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  1. #1
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    Aug 2011
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    Default Brick facade separated from house wall

    I have a brick facade on the front wall of my house that is about 40 inches high. The facade is structurally solid and doesn't move. Over the years it has separated from the house wall by as much a 3/4 inch leaving a large gap for water to accumulate next to the house wall. Can I simply fill the void with mortar or some kind of sealant or will it have to be rebuilt?

  2. #2
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    Default Re: Brick facade separated from house wall

    Not knowing if you have any water damage behind this wall, it's hard to recommend what to do.

    Look at this this way: to be safe than sorry, rebuild.

  3. #3
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    Default Re: Brick facade separated from house wall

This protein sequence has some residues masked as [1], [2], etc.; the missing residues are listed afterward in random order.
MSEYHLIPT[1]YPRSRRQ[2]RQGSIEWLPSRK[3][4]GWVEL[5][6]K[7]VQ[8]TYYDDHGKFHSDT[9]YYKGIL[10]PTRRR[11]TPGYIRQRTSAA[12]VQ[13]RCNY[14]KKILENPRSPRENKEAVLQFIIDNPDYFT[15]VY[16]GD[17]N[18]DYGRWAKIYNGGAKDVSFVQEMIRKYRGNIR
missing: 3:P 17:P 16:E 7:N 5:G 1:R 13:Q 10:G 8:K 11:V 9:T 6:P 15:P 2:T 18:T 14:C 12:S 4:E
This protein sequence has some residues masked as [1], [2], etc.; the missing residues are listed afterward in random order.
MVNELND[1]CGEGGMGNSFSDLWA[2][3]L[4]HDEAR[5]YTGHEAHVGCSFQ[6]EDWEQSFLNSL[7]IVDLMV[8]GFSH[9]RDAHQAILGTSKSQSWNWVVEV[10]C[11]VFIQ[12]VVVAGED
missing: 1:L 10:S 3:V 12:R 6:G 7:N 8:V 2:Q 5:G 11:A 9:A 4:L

If the facade and the wall have separated by 3/4", something is moving. You need to find out what is moving and why. Chances are that the facade is on its own footing. If you live in a cold climate, then water could have gotten between the wall and the facade, froze and pushed it out.

    When that water melts, it should flow out between the vents at the bottom of the facade, just above the soil line. While in there, it could cause rotting of your sill so that needs to be inspected.

    If the facade is solid and the wall behind it is not rotted or otherwise damaged, then you need to put some flashing under your siding and out over the top of the facade, about a 1/2 over the brick. You can then cover the flashing with some trim piece to hide it. Your goal is to have water shed down the siding, over the top of the brick facade so that it cannot get behind the facade and do damage to the house.

    Have you used a level on the facade to see how far out of plumb the facade is?

  4. #4
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    Aug 2011
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    Default Re: Brick facade separated from house wall